http://www.auto-und-modell.de/pages/aktuell/2026/Spielwarenmesse-2017-ACME-118/

...as to the models in question, it doesn't quite appear that they've reduced the ride height at all, the tires appear very toy-like, while for employing the stock body shells no flare work has been reproduced.  I could go on, but what photos are afforded convey much that needn't strictly be articulated.  In sum, at least I have reason to continue with my particular efforts!  Kind thanks for your reviewing this post...

Mike K.

Oldtimer

  • Newbie
  • *
  • Posts: 11
    • View Profile
Re: Ideas to share concerning 1:18 '67-'69 GMP Penske Donohue Camaros.
« Reply #317 on: February 27, 2017, 03:08:10 AM »
Mike - I couldn't agree with you more on the offerings coming from ACME/Greenlight.  They carry on the tradition of the "tribute" '67 Mustangs, which , with very little work, could have replicated the Shelby Trans Am Mustangs.  The lack of simplistic details such as roll cages, fuel cells, and other racing details renders the Greenlight models no more than door stops.  I am afraid that the forthcoming Barracuda and Challenger "clones" will be equally disappointing.

However, the unknowing and misinformed will buy them, place them on shelves, and be very proud of owning nothing more than a mockery.

You, however, My Friend, continue your commitment to an accurate, yet labor-intensive, replication of these iconic racers, and I applaud your efforts.

cuda48

  • Member
  • ***
  • Posts: 82
    • View Profile
Re: Ideas to share concerning 1:18 '67-'69 GMP Penske Donohue Camaros.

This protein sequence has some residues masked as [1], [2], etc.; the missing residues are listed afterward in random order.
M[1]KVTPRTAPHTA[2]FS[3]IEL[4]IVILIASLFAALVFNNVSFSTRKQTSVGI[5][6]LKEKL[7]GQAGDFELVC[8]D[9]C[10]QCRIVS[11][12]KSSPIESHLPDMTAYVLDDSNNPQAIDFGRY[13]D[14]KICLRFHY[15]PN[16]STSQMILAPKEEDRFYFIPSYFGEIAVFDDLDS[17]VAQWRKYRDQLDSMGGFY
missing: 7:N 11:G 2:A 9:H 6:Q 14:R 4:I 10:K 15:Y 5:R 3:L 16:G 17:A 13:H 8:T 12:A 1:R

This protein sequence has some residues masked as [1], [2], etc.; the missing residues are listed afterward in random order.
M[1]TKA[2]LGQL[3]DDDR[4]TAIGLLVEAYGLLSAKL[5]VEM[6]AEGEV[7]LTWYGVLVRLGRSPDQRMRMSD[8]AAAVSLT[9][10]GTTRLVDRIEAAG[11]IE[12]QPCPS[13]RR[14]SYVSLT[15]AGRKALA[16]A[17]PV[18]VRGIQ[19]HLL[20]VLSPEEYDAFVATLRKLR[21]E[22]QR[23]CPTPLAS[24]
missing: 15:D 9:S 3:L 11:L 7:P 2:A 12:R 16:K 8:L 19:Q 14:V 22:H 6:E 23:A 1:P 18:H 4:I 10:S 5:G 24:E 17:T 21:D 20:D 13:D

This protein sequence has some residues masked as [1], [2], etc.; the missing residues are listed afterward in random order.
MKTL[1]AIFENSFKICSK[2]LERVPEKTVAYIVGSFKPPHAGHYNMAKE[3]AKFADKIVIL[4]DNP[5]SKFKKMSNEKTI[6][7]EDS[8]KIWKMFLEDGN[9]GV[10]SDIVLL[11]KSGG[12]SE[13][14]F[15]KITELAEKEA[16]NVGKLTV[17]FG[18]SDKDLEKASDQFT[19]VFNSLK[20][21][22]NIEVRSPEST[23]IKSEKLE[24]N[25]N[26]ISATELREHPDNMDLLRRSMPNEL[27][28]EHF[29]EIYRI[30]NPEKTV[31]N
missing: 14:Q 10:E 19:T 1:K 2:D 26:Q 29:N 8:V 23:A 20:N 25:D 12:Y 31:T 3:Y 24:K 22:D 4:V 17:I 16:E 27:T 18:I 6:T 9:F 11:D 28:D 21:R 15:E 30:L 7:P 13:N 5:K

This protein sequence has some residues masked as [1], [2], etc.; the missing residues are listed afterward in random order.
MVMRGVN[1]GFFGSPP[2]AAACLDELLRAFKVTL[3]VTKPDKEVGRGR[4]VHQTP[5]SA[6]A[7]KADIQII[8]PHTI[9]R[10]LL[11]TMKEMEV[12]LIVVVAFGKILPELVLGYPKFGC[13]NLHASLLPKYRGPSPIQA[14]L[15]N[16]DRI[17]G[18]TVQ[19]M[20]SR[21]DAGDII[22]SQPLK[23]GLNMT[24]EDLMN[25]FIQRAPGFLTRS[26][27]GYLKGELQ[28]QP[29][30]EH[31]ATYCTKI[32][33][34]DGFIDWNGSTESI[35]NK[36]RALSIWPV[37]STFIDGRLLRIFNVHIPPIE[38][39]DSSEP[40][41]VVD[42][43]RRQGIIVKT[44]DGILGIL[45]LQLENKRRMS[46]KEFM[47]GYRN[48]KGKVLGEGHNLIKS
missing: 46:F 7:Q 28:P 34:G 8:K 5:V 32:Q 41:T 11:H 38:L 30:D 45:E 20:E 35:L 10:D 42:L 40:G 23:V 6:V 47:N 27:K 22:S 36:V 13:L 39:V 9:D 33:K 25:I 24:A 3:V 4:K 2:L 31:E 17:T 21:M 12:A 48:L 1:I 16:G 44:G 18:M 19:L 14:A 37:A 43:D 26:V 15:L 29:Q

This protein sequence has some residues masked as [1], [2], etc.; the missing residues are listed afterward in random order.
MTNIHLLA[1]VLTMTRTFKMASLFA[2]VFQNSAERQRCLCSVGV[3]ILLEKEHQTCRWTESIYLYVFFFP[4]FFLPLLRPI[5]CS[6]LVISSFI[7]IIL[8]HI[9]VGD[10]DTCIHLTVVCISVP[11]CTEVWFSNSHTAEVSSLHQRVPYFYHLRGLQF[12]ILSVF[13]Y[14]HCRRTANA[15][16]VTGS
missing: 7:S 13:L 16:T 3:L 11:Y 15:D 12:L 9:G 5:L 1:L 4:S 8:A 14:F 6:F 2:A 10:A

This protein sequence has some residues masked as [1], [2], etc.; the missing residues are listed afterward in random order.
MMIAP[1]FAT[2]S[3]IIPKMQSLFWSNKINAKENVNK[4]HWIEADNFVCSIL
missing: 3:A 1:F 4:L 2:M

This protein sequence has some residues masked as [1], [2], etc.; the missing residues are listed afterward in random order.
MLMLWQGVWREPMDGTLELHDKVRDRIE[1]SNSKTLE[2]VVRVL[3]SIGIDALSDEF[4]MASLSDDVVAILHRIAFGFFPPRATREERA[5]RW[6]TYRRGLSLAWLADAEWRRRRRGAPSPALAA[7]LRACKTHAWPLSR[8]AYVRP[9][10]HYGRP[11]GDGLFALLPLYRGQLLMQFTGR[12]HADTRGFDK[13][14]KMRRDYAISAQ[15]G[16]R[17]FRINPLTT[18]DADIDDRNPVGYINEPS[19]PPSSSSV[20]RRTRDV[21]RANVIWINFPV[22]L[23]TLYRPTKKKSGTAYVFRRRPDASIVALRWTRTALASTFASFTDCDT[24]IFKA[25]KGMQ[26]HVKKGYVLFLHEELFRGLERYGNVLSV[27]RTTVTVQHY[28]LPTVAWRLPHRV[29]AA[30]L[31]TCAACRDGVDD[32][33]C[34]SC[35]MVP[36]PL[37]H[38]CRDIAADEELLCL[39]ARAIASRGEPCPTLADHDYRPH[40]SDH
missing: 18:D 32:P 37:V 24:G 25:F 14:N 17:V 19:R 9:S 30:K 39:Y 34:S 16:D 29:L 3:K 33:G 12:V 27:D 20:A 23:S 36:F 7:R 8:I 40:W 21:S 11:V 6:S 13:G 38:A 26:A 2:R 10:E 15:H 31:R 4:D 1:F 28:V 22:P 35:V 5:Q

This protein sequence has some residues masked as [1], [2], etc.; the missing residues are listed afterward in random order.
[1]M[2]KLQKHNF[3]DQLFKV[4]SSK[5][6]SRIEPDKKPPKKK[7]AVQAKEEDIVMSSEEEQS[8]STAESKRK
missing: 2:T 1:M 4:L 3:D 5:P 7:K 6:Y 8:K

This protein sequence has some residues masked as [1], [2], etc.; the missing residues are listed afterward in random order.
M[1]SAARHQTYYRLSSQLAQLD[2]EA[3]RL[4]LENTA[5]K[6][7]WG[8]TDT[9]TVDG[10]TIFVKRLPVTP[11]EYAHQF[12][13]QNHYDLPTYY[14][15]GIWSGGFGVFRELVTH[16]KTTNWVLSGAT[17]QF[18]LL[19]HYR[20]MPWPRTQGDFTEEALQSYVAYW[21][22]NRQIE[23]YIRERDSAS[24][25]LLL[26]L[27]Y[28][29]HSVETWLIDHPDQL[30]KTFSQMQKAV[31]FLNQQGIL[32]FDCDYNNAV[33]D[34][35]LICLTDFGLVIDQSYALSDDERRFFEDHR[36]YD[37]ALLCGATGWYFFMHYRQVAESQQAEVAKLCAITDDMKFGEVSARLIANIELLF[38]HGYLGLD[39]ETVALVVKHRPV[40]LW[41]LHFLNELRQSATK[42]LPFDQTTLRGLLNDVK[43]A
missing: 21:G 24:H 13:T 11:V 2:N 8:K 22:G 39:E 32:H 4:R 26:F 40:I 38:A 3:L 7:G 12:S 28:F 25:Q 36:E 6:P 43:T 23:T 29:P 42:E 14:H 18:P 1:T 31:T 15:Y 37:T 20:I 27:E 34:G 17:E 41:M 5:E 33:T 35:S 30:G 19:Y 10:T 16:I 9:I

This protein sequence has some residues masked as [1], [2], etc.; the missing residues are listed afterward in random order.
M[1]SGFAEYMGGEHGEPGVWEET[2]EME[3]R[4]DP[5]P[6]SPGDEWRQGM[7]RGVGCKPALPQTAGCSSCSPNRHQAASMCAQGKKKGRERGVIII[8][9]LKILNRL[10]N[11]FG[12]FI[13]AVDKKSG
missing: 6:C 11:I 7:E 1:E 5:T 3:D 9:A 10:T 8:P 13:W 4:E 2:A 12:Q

« Reply #318 on: February 28, 2017, 04:11:35 PM »
Wow... those are really poor.  I especially like how they have the exhaust systems switched from car to car.  No front spoilers?
Mike Camicia

Jon Mello

  • CRG Member
  • *****
  • Posts: 3924
    • View Profile
Re: Ideas to share concerning 1:18 '67-'69 GMP Penske Donohue Camaros.
« Reply #319 on: March 07, 2017, 04:02:17 AM »
Here are some photos I took of the Challenger seat mount a number of years ago.
Jon Mello
CRG

Jon Mello

  • CRG Member
  • *****
  • Posts: 3924
    • View Profile
Re: Ideas to share concerning 1:18 '67-'69 GMP Penske Donohue Camaros.
« Reply #320 on: March 07, 2017, 04:05:35 AM »
A few more, plus one of my daughter sitting in the car.
Jon Mello
CRG

group/7

  • Member
  • ***
  • Posts: 171
    • View Profile
Re: Ideas to share concerning 1:18 '67-'69 GMP Penske Donohue Camaros.
« Reply #321 on: March 15, 2017, 06:38:43 PM »
Mike (Swede70), you are doing fantastic work on all your models, takes infinite talent, patience, and a lot of time to do the work you do, and correct !